Unions say Ministers risk strikes by failing to listen over pensions

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Unions representing more than a million NHS workers have accused the Government of not listening to staff over “damaging” plans to increase pension contributions, which has sparked the prospect of strikes.

Following a meeting with Health Secretary Andrew Lansley, unions said the timetable for talks over the pensions of health staff was “unrealistic and undeliverable”.

The Minister was accused of making no attempt to change the pensions proposals, and unions warned that the NHS could see the biggest strike in its history.

Unions are balloting health and other public sector workers for strikes, with a one-day walkout being planned on November 30.

Rehana Azam, of the GMB, said: “The meeting with Andrew Lansley was all PR spin and no substance. The harsh reality is that he is simply not listening to staff fears about the future of their pension schemes.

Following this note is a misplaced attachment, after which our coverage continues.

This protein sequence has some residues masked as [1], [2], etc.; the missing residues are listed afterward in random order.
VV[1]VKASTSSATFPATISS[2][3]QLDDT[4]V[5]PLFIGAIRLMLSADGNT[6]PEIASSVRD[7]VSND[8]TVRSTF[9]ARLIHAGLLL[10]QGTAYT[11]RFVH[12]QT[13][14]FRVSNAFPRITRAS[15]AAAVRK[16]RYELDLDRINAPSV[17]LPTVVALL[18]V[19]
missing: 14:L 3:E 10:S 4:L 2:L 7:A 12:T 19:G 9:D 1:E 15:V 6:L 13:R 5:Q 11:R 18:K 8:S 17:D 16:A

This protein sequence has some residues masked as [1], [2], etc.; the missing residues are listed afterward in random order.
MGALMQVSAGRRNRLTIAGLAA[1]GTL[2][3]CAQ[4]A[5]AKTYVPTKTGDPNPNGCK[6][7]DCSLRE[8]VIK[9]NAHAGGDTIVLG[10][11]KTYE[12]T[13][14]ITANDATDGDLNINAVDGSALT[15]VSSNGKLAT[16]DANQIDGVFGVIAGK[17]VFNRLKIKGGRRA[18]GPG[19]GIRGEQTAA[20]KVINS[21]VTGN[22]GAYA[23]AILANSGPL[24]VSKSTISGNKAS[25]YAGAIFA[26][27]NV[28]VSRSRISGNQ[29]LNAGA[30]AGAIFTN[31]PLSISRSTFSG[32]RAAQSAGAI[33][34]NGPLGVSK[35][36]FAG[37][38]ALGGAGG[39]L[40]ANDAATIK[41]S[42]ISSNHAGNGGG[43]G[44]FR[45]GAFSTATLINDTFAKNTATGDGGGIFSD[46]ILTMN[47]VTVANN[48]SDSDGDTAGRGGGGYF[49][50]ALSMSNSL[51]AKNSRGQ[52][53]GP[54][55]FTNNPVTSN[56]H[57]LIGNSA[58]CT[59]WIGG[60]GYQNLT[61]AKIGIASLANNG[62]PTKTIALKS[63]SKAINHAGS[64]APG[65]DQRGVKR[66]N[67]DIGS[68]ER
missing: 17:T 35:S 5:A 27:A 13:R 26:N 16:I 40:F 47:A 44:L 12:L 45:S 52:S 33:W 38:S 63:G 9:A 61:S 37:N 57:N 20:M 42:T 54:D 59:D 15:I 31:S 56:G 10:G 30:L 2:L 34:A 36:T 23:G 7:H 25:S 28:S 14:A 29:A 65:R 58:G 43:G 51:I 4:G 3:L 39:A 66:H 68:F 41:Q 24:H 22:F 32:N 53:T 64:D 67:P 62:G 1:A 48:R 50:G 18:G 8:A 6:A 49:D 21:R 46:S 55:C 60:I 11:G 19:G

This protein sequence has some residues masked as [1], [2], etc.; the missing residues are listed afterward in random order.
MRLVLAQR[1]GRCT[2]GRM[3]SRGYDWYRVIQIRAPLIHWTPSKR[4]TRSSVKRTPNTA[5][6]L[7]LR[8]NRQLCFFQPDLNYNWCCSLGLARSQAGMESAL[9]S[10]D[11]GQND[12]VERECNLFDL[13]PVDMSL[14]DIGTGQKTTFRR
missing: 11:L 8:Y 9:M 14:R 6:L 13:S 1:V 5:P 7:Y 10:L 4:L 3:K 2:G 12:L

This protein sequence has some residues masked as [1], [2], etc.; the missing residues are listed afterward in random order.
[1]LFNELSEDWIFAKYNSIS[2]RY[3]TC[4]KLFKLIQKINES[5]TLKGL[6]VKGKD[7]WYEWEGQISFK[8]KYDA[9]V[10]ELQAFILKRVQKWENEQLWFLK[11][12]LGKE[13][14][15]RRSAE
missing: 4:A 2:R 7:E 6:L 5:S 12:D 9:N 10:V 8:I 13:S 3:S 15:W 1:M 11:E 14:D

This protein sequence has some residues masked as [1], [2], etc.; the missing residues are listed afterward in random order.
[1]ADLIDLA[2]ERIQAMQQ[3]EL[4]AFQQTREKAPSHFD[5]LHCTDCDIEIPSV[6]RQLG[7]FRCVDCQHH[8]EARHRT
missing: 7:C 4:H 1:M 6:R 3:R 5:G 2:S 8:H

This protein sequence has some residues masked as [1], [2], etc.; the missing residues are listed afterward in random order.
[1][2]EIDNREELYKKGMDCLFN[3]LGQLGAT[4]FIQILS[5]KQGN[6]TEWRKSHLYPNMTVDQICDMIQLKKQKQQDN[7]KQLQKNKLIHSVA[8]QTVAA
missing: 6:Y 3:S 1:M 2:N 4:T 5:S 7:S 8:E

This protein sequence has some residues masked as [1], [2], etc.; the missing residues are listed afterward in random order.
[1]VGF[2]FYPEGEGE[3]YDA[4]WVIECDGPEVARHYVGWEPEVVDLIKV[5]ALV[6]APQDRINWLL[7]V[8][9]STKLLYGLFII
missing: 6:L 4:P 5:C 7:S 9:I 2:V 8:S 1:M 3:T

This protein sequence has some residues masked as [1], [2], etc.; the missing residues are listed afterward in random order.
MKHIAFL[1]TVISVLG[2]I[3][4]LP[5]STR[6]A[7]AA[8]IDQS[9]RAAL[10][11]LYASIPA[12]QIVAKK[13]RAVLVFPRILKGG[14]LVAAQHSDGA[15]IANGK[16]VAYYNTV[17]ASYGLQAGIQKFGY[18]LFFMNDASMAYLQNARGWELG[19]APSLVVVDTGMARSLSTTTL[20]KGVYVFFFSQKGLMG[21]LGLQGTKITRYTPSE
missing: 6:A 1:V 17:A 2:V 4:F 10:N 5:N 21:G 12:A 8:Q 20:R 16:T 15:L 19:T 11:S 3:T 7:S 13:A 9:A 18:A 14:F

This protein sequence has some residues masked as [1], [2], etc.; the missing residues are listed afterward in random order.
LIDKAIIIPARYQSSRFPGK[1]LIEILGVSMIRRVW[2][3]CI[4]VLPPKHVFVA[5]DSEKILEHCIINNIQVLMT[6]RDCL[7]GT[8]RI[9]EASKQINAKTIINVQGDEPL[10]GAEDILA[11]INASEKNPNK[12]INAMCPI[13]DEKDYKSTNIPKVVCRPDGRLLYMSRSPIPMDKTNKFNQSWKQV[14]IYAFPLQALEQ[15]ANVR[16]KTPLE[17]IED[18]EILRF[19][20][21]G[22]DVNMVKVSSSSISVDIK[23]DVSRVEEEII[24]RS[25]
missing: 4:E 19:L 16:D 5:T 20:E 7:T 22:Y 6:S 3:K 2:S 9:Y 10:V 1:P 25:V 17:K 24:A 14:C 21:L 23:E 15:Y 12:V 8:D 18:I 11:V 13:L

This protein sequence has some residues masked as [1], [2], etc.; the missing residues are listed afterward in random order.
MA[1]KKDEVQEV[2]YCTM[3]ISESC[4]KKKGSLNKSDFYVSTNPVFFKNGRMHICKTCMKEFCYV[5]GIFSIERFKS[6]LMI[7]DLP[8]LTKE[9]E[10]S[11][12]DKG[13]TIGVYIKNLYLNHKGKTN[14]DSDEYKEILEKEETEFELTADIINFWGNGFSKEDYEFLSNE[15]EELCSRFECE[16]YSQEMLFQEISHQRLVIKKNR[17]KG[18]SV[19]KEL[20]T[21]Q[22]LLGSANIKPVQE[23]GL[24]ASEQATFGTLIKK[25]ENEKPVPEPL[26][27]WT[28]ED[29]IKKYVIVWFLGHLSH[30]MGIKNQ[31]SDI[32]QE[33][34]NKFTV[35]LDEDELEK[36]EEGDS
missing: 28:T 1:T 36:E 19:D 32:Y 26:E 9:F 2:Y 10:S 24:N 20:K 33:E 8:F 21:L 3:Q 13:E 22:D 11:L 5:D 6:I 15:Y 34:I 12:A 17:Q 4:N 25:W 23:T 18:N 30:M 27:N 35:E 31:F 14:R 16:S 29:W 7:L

“The Minister is ignoring the very strong arguments we made and turning his back on the anger and frustration felt by NHS staff. We want to make progress in the talks to head off strike action in the NHS, but the Minister must start listening and act quickly.”

Meanwhile, Unison said the Government’s planned changes were a “false economy” because the scheme saved £2.5bn every year in benefit claims.

The proposed changes would lead to “pensioner poverty” for millions pushing them on to benefits such as pension credit, council tax benefit and housing benefit, said Unison, which is balloting 1.1 million members for strike action.

General Secretary Dave Prentis said: “If Government Ministers push ahead with their plans to make council workers pay more and work longer for less, then many may be forced to opt out the scheme, pushing people on to costly benefits when they retire.”

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